Picture an eight-year-old boy deliberately cutting his divorced mother’s boyfriend’s forearm with a handsaw. This moment in the low-key but compelling Three Peaks signifies writer-director Jan Zabeil’s gifted capacity to plumb the mystery beneath human behavior. It would be easy enough to write this action off as just an out of control kid or a boy with no boundaries “acting out”. It’s also easy enough to say the boyfriend needs to get the heck out of the relationship.
However, feelings are complex and the situation Three Peaks examines puts that complexity right on the table, or better said, right on the mountainside. The present day situation is that of a mother and son spending time at the boyfriend’s cabin in an isolated region. Aaron (Alexander Fehling), a German architect, is ruggedly individualistic, kind, and intelligent. He is aching on some level to be a father, and one senses that being one actually is his true calling. However, this may not be the right fit.
Unfortunately, young Tristan (Arian Montgomery) is quite ambiguous in his responses and reactions to the man. On the one hand he trusts the man and seems to appreciate Aaron’s virtues, insofar as an eight-year-old is perceptive enough to discern them. But understandably he is torn between a natural allegiance to his biological father and to this new Hercules who now stands to usurp him—meaning the boy.
Tristan seems to realize that his father and the bed where his father once lay with his mother has been usurped also. The scenes where Tristan is in bed with the Aaron and his mother, non-sexually, are very telling. Does the eight-year-old feel like her failed protector? At one point there’s a revealing interchange about the boy’s biological father being physically weaker.
Lea (Berenice Bejo), a French woman, also seems ambivalent about the situation. There’s no doubt that Aaron arouses her erotically and his stability of character is a great big plus. However, she cannot come to terms with Tristan seeing Aaron as a second father, which puts the man in a difficult emotional position. To what degree is Lea using her sexuality as a form of blackmail to procure security in her and her son’s life? To what degree is she conscious of this or not?
Three Peaks moves in its own time at its own pace so we are present to discrete moments. In other words, we are made to be present to the film, moment by moment. It’s the kind of approach that northern European filmmakers such as Ingmar Bergman were noted for in the last century; and which American filmmakers were sometimes chastised for doing too little of.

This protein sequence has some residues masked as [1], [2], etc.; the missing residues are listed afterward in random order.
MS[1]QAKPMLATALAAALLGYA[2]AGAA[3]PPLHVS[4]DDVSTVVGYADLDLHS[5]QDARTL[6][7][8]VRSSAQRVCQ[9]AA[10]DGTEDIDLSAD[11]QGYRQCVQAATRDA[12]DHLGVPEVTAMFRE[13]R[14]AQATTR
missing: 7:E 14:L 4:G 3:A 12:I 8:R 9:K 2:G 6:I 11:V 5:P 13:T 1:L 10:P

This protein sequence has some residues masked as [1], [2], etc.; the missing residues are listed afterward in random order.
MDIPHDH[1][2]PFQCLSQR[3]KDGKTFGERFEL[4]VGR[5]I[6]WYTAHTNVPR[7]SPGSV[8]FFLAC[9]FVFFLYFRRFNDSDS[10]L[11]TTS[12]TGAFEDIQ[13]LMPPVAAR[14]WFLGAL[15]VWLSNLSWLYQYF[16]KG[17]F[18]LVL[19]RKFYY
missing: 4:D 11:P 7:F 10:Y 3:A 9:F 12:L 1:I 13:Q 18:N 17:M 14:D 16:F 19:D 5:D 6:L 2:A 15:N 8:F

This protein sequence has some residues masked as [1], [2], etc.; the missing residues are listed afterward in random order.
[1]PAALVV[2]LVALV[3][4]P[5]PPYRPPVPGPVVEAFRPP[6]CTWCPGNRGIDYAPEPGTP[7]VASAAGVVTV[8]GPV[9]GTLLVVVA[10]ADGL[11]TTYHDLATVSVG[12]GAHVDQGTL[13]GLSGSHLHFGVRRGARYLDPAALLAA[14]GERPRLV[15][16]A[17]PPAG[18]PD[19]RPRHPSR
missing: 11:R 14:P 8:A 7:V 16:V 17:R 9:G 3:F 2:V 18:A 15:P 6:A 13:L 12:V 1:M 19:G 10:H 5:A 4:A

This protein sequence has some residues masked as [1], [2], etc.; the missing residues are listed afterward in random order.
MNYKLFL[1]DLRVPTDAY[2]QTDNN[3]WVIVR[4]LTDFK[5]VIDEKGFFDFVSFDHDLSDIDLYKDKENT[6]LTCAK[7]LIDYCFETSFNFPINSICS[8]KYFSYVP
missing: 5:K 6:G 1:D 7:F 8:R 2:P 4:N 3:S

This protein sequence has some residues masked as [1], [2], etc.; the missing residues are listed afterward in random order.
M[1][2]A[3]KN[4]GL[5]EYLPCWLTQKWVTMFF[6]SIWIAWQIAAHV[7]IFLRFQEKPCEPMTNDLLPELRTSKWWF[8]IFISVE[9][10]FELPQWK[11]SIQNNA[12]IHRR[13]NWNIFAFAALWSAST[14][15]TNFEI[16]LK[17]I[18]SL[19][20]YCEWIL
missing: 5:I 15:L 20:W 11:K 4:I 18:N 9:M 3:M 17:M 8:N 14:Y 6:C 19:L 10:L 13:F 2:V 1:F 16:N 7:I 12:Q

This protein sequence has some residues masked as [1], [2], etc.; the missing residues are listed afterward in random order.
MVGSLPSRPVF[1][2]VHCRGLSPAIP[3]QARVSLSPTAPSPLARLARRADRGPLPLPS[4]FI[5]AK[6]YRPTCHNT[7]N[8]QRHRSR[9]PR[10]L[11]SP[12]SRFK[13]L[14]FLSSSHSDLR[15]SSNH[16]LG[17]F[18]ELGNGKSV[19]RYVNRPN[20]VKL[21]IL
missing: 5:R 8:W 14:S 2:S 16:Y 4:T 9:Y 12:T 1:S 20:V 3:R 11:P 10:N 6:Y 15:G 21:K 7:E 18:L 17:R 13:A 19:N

However, it’s this approach that brings clarity to the complexity. Mother and son don’t realize the passive-aggressive signals they are assaulting the boyfriend with, though the viewer certainly does. In turn, Aaron, for all his natural hunter-gatherer instinct and intellect, fails to read the writing on the walls. Have his unmet father needs gotten the best of him?
These three superlative actors bravely enter the visceral realm of a boy and a man competing for a woman, where the unpredictable subconscious rears its ugly and even monstrous head at critical points. As Zabeil delves into the primal, yet intricate nature of men, women, and children, without any overt commentary built into the dialogue, we’re given an organic critique of the problem of second marriages, or relationships en route to that. All three performances are Oscar nomination caliber but unfortunately, given that Three Peaks is a German-Italian production with subtitles, it’s not likely that will happen.
Axel Schneppat’s cinematography of the Italian Dolomite Alps is intimidatingly majestic, not to mention, beautiful. His images capture nature as indifferent in its severity. The juxtaposition of the human characters with the terrain is humbling. In contrast there are great “little” moments of human relationship to mice and insects. Nature is to be respected or else! In big or small forms! As the story unfolds you’ll see how that nature component enhances the human drama to spellbinding effect.
Lagoon Cinema, 1320 Lagoon Ave., Minneapolis